An integrated energy storage scheme for a dispatchable solar and wind powered energy system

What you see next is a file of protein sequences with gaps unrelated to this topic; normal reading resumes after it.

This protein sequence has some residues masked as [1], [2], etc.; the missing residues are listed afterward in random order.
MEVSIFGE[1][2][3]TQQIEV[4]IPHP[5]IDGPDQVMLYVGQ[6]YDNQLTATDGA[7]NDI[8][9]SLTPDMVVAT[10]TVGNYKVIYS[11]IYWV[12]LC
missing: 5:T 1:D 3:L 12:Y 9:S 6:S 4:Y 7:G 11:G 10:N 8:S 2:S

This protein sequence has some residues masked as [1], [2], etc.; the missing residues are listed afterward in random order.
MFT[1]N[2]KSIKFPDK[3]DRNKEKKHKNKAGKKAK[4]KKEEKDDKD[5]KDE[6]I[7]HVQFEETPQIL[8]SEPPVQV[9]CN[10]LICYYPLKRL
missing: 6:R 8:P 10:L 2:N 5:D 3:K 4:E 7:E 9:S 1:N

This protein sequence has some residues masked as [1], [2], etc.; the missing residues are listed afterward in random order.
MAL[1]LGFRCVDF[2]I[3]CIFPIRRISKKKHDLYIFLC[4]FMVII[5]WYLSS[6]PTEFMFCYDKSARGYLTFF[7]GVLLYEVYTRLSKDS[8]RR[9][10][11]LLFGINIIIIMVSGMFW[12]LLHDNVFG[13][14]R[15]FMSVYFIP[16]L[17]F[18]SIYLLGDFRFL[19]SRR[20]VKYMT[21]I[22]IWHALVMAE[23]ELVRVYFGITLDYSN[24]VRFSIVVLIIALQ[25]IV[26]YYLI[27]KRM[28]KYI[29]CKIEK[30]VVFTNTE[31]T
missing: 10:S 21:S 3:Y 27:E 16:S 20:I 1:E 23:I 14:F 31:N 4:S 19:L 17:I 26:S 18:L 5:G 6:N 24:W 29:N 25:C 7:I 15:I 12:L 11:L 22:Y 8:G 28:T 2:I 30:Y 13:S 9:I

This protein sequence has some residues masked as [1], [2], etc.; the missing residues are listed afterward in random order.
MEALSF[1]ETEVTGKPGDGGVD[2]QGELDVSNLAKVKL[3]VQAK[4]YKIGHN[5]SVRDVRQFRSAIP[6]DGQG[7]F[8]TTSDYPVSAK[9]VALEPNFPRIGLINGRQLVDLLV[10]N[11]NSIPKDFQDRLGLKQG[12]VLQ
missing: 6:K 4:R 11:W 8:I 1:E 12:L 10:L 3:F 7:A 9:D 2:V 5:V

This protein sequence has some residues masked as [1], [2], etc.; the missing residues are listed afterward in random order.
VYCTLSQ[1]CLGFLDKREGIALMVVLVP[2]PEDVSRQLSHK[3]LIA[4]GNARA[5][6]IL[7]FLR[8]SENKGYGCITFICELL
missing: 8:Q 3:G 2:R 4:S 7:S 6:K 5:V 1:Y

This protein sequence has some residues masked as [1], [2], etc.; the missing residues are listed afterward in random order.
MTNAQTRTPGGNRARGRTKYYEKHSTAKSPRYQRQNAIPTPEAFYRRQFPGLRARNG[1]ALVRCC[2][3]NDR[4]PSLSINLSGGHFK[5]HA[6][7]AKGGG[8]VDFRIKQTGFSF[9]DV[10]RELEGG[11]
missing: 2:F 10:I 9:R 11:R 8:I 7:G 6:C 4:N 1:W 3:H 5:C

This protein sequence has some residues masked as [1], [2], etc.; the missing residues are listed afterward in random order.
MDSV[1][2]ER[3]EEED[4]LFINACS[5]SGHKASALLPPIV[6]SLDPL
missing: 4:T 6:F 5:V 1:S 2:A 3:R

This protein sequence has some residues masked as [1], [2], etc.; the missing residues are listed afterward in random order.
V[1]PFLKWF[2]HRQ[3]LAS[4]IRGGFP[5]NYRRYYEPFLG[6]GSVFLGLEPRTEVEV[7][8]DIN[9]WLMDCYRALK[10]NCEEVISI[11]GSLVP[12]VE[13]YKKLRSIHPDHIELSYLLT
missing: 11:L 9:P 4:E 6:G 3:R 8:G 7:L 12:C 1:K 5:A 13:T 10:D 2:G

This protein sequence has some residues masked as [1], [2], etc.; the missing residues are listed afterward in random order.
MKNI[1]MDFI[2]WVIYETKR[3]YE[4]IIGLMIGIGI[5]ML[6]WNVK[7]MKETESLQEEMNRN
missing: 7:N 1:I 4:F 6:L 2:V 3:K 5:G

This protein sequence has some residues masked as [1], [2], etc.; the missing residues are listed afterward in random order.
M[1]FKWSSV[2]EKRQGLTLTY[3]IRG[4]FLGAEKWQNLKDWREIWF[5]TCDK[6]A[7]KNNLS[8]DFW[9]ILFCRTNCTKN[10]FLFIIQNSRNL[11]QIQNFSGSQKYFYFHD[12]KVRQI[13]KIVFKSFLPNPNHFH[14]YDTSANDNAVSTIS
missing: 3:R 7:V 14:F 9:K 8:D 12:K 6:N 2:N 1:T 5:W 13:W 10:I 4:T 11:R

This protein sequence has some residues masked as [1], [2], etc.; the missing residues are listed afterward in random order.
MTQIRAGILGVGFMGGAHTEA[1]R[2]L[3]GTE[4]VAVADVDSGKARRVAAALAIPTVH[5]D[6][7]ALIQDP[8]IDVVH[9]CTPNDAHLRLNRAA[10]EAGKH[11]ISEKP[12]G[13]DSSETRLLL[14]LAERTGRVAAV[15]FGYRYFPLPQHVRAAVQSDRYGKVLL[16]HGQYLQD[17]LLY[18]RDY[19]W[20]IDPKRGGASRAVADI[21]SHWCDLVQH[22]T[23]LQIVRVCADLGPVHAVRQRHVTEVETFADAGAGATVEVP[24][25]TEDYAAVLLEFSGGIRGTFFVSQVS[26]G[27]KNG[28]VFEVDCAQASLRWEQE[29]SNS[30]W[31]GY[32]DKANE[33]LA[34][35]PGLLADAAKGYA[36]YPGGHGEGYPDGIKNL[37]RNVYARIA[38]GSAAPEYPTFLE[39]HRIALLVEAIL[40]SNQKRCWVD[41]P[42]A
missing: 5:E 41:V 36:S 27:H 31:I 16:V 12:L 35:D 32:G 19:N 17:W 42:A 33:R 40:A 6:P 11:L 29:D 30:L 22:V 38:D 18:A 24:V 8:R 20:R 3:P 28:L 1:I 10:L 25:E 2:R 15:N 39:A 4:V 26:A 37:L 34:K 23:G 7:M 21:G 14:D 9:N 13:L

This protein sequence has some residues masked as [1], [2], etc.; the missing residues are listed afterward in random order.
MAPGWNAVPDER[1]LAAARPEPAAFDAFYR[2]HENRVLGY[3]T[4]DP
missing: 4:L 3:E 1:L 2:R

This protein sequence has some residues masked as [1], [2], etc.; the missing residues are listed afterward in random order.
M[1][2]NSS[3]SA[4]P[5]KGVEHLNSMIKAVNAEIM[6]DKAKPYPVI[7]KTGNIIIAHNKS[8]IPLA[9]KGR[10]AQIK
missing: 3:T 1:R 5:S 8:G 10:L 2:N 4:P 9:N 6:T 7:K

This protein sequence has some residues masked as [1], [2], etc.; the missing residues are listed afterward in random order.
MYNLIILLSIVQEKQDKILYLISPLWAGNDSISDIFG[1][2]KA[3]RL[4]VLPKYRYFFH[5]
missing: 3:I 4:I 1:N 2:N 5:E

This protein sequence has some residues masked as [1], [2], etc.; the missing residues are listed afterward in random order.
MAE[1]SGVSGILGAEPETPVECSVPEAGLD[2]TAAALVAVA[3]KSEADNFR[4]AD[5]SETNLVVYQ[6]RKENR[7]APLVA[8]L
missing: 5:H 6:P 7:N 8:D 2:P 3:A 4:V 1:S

This research analyzed an integrated energy system that includes a novel configuration of wind and solar coupled with two storage methods to make both wind and solar sources dispatchable during peak demand, thereby enabling their broader use. Named DSWiSS for Dispatchable Solar and Wind Storage System, the proposed system utilizes compressed air energy storage (CAES) that is driven from wind energy and thermal storage supplied by concentrating solar thermal power (CSP) in order to achieve firm power from intermittent, renewable sources. Although DSWiSS mimics the operation of a typical CAES facility, the replacement of energy derived from fossil fuels with energy generated from renewable resources makes this system unique. West Texas is a useful geographical testbed for this system because it has abundant co-located wind and solar resources; it has competitive electricity markets, which give producers an economic incentive to store night-time wind energy in order to be sold during peak price times; and it has a significant number of locations with geological formations suitable for CAES. Through a thermodynamic and a levelized lifetime cost analysis, the power system performance and the cost of energy are estimated for this integrated wind-solar-storage system. We calculate that the combination of these components yields an energy efficiency of 46% for the CAES main power block, and the overall system cost is only slightly more expensive per unit of electricity generated than the current technologies employed today.